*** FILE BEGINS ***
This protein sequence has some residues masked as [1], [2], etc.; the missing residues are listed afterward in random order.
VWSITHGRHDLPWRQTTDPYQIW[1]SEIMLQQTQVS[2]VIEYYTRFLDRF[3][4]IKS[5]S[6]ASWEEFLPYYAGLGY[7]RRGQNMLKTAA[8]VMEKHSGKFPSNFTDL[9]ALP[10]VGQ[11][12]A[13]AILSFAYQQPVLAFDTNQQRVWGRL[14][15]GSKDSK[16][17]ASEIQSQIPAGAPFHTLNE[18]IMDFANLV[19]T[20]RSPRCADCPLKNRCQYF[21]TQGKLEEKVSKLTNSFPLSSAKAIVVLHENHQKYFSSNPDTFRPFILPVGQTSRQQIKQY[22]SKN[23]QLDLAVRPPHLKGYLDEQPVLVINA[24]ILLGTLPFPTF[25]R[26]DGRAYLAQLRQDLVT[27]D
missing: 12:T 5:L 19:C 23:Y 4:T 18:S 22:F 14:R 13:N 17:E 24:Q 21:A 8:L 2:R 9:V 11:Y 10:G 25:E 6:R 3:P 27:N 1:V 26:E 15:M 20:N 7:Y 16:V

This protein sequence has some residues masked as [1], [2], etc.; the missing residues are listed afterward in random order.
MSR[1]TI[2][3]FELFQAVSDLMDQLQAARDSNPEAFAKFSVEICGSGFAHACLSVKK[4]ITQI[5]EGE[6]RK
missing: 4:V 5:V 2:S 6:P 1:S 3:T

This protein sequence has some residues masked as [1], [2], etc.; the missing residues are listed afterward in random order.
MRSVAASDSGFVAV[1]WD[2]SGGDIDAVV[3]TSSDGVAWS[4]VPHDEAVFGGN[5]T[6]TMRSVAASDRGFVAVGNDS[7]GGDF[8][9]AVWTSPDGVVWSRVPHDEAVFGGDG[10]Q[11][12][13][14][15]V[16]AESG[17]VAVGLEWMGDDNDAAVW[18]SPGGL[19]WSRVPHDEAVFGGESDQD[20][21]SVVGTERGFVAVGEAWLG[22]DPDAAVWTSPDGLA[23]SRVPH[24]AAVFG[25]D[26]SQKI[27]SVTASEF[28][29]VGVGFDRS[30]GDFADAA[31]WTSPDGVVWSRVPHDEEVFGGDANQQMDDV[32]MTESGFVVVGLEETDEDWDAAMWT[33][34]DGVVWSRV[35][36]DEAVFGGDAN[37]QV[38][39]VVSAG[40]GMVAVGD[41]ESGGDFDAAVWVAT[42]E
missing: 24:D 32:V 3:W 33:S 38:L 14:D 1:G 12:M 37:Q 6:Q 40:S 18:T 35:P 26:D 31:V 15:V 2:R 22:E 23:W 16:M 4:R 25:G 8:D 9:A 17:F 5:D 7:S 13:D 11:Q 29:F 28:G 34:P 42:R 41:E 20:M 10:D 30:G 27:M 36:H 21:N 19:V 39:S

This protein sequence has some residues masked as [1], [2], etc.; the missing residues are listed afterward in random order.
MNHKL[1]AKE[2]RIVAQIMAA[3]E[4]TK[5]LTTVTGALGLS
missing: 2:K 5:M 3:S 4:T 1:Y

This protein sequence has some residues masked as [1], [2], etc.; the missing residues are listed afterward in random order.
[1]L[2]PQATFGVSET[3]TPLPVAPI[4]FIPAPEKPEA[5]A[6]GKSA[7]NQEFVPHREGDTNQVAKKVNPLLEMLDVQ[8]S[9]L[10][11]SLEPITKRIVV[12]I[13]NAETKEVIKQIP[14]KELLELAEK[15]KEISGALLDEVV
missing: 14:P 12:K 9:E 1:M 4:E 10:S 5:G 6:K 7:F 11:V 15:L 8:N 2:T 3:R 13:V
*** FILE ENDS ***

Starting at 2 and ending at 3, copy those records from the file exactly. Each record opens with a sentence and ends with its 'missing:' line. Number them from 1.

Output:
This protein sequence has some residues masked as [1], [2], etc.; the missing residues are listed afterward in random order.
MSR[1]TI[2][3]FELFQAVSDLMDQLQAARDSNPEAFAKFSVEICGSGFAHACLSVKK[4]ITQI[5]EGE[6]RK
missing: 4:V 5:V 2:S 6:P 1:S 3:T

This protein sequence has some residues masked as [1], [2], etc.; the missing residues are listed afterward in random order.
MRSVAASDSGFVAV[1]WD[2]SGGDIDAVV[3]TSSDGVAWS[4]VPHDEAVFGGN[5]T[6]TMRSVAASDRGFVAVGNDS[7]GGDF[8][9]AVWTSPDGVVWSRVPHDEAVFGGDG[10]Q[11][12][13][14][15]V[16]AESG[17]VAVGLEWMGDDNDAAVW[18]SPGGL[19]WSRVPHDEAVFGGESDQD[20][21]SVVGTERGFVAVGEAWLG[22]DPDAAVWTSPDGLA[23]SRVPH[24]AAVFG[25]D[26]SQKI[27]SVTASEF[28][29]VGVGFDRS[30]GDFADAA[31]WTSPDGVVWSRVPHDEEVFGGDANQQMDDV[32]MTESGFVVVGLEETDEDWDAAMWT[33][34]DGVVWSRV[35][36]DEAVFGGDAN[37]QV[38][39]VVSAG[40]GMVAVGD[41]ESGGDFDAAVWVAT[42]E
missing: 24:D 32:V 3:W 33:S 38:L 14:D 1:G 12:M 37:Q 6:Q 40:S 18:T 35:P 26:D 31:V 15:V 2:R 22:E 23:W 16:M 4:R 25:G 8:D 9:A 17:F 5:D 7:S 13:D 11:Q 29:F 28:G 34:P 42:R 41:E 20:M 10:D 30:G 27:M 36:H 21:N 19:V 39:S